We all know how bloated Windows Vista can get, especially when paired with typical OEM bloatware, so we figured this lean, mean, XP Machine would blow the doors off a typical Vista boot time of around one minute. Oh boy, were we wrong. So, so wrong. It took the M300 a startling one minute and 20 seconds to boot. Granted, this isn’t an eternity, but that’s still longer than we expected, and certainly longer than the Vista machines we’ve tested. Since Toshiba is a notorious bloatware addict we decided to employ our Geek-fu and disable all ancillary startup items in MSConfig. Sure enough, the boot time plummeted to a zippy 35 seconds. This is the Windows XP we know and love!
The M300 proved peppy enough for day-to-day productivity, and we especially liked its keyboard and display a lot – more so than most notebooks we’ve taken a peek at recently. The keyboard is unlike anything we’ve seen from Toshiba previously, and has a wonderfully “clicky” feel and sound to it that tickles our Geek Spot if you know what we mean. If you like soft, mushy keyboards you’ll hate this one, but if you’re like us and love it when you hear a loud click when pressing a key, you’ll be in heaven. We almost love this keyboard more than the fabled Lenovo ThinkPad keyboards.
The display is also remarkable, as it has a glossy covering but it’s not very reflective, which has always been a big problem with these types of displays. We’re not sure how Toshiba pulled this off but we like it, a lot. It’s almost like a best-of-both-worlds scenario where you get the shiny-ness of a glossy display with the lack of glare that a matter cover provides.
Also, this may sound like a minor feature but Toshiba has finally “fixed” the audio volume knob that has cursed many of its notebooks in the past. Previously, the knob spun forever, with no hard stops on either end, so we found ourselves spinning it for a good ten to fifteen seconds just to turn the volume down, and then we were never quite sure if it could go louder since there was no “stop” to it. On the M300, the knob stops at both maximum volume and minimum volume, and the distance between them is just a few turns, as the knob is very responsive.
All in all it’s a very well-designed and easy to use notebook. We could see ourselves living with this notebook very easily, as it’s a joy to type on and to look at. We like the comfortable feel of the palm rests as well as the easy to use function keys that do everything from dim the display to mute the volume.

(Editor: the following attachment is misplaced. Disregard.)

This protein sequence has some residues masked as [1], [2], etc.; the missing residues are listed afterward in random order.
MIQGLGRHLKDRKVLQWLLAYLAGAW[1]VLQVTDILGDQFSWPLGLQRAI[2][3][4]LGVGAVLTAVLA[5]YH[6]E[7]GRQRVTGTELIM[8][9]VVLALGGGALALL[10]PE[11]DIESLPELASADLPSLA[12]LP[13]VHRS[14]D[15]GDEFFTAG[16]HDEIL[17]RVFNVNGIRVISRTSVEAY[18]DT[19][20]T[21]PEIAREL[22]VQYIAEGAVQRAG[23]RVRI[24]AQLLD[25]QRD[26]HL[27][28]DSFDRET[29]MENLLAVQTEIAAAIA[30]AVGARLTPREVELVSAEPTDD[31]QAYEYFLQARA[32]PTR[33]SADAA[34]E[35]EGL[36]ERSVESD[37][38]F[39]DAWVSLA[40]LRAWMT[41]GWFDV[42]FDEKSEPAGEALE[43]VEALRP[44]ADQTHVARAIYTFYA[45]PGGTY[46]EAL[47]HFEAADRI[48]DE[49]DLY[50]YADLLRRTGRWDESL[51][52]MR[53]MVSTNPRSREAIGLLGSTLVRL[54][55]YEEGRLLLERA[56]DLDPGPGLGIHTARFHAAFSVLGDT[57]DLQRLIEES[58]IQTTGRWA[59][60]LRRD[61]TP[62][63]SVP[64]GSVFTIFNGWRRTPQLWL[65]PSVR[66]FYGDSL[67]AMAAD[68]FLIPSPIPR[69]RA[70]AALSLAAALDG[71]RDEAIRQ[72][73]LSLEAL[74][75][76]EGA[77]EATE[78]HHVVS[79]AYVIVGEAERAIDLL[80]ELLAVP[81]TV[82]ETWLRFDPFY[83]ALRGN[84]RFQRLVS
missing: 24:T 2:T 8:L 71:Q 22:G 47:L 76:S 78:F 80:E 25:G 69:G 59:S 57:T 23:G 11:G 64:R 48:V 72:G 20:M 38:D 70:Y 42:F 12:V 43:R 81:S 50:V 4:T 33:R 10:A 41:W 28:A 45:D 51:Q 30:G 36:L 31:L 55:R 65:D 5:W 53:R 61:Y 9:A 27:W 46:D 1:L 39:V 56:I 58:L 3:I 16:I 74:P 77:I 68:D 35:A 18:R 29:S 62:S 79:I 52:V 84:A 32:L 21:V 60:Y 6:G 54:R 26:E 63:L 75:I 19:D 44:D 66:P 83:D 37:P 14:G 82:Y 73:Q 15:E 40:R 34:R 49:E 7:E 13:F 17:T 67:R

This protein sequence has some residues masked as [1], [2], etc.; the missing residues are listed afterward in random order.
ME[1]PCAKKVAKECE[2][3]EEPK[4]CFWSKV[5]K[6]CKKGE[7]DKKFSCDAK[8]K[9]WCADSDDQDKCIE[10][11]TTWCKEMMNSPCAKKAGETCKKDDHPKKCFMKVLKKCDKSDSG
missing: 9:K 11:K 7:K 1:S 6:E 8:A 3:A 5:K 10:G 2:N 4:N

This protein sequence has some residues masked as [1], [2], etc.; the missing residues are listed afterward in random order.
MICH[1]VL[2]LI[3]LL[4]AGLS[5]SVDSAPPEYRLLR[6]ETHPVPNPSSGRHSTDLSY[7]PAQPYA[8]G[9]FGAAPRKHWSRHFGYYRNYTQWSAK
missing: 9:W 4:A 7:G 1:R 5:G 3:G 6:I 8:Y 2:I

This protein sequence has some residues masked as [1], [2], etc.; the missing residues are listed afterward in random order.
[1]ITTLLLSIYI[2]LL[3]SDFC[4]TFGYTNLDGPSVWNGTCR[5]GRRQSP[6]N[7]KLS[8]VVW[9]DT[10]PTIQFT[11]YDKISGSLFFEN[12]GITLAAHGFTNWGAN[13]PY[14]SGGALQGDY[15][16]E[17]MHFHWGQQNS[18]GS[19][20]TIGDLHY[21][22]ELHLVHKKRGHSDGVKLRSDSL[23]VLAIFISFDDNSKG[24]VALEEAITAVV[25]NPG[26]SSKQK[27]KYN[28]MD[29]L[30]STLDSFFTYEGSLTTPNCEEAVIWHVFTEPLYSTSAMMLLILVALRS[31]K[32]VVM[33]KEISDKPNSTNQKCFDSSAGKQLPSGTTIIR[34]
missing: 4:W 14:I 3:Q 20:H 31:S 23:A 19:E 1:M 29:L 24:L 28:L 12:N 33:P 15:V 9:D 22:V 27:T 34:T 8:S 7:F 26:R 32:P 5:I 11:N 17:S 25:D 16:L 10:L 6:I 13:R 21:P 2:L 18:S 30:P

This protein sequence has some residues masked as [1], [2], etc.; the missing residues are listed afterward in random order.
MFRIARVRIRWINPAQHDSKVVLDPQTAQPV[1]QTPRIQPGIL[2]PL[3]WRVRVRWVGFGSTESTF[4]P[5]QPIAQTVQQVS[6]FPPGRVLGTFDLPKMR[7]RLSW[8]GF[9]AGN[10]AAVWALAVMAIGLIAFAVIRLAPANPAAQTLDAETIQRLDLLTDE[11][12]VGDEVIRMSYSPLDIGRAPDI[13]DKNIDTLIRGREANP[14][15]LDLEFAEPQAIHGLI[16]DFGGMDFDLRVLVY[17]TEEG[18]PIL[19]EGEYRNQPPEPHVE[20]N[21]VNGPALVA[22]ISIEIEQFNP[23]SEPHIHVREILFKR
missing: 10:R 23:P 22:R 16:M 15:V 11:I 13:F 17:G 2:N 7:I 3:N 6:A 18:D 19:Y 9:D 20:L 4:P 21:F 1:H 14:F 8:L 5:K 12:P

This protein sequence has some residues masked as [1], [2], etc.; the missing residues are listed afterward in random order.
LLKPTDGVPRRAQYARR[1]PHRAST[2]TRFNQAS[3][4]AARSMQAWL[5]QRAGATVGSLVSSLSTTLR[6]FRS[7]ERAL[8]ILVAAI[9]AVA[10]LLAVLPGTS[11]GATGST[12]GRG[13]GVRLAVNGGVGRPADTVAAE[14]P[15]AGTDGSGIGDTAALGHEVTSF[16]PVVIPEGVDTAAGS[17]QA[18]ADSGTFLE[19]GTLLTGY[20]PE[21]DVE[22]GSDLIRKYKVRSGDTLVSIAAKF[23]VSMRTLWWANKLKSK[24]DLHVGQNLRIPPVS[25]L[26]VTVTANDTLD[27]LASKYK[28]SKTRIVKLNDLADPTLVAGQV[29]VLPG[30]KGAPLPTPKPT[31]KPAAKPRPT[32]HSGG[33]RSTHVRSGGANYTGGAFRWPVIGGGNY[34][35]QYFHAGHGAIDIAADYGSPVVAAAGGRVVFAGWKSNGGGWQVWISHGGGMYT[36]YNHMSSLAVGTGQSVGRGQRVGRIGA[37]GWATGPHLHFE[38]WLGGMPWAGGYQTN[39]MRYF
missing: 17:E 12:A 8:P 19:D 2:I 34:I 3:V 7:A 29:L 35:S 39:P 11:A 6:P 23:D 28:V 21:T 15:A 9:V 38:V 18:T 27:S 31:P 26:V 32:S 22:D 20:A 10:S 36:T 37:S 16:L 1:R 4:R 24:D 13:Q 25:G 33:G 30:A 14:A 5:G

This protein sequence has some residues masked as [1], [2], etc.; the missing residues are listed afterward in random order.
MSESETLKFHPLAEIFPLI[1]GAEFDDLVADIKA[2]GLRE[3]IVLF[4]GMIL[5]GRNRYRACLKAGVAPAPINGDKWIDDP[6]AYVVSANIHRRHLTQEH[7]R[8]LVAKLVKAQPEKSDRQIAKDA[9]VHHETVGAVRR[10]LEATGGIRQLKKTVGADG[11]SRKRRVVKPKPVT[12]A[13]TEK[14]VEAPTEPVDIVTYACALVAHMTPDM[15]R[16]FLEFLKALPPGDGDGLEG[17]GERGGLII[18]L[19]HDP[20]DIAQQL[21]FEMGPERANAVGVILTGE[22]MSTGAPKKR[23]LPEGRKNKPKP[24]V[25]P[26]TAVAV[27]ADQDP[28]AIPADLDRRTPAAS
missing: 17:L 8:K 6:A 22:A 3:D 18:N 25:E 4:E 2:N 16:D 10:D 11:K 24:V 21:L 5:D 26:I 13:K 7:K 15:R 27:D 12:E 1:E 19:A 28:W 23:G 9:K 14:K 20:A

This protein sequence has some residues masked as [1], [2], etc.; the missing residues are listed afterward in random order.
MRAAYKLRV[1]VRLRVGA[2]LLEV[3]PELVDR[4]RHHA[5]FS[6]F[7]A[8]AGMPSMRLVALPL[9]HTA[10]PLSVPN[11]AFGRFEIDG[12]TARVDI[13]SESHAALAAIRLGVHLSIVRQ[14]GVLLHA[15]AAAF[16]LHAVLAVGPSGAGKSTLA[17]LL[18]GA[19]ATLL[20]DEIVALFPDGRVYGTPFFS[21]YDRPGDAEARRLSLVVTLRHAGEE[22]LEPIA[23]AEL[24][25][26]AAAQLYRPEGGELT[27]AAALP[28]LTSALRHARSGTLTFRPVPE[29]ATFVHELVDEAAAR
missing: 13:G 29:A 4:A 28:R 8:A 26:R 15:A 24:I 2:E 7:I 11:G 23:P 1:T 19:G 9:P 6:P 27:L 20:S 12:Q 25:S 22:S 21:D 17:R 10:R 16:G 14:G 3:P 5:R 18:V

The M300 comes with a large six-cell battery, and unfortunately you can not buy a larger one should you ever find yourself airborne frequently. You can however buy a replacement battery for just $89.99. To test the M300’s battery life we disabled its screen saver and hibernation functions and watched a DVD movie until it went kaput. The M300 achieved a time of 1 hour and 55 minutes, which is about average. Not spectacular, but not terrible either. As always, this time could have been extended a bit by enabling the power saving features provided by the Toshiba Power Saver utility, possibly stretching it out to three hours or so.
We’ve been continually impressed with Toshiba notebooks lately, and the M300 continues that trend. We love the look, how the keyboard feels, and the display is one of the best we’ve seen. And the fact that it’s just $1,149 is fantastic too, as a lot of business notebooks are far more expensive. Like all Toshibas, there’s the typical bloatware installed, so you’ll have to go through a cleansing ritual after purchase, but that shouldn’t take longer than a half-hour or so. And once it’s cleaned up, it’ll be a darn good notebook, though we’re surprised Toshiba decided to forego including any security features on a notebook intended for business. This is easily the M300’s biggest drawback, and could be a deal-breaker in some corporate environments. If not, we can easily recommend the M300 as it’s a fine all-purpose notebook that is comfortable to use and won’t break your back or your wallet.
• Very affordable
• Windows XP
• Awesome keyboard
• Solid all-around package
• Typical Toshiba bloatware
• No security features
• Long boot time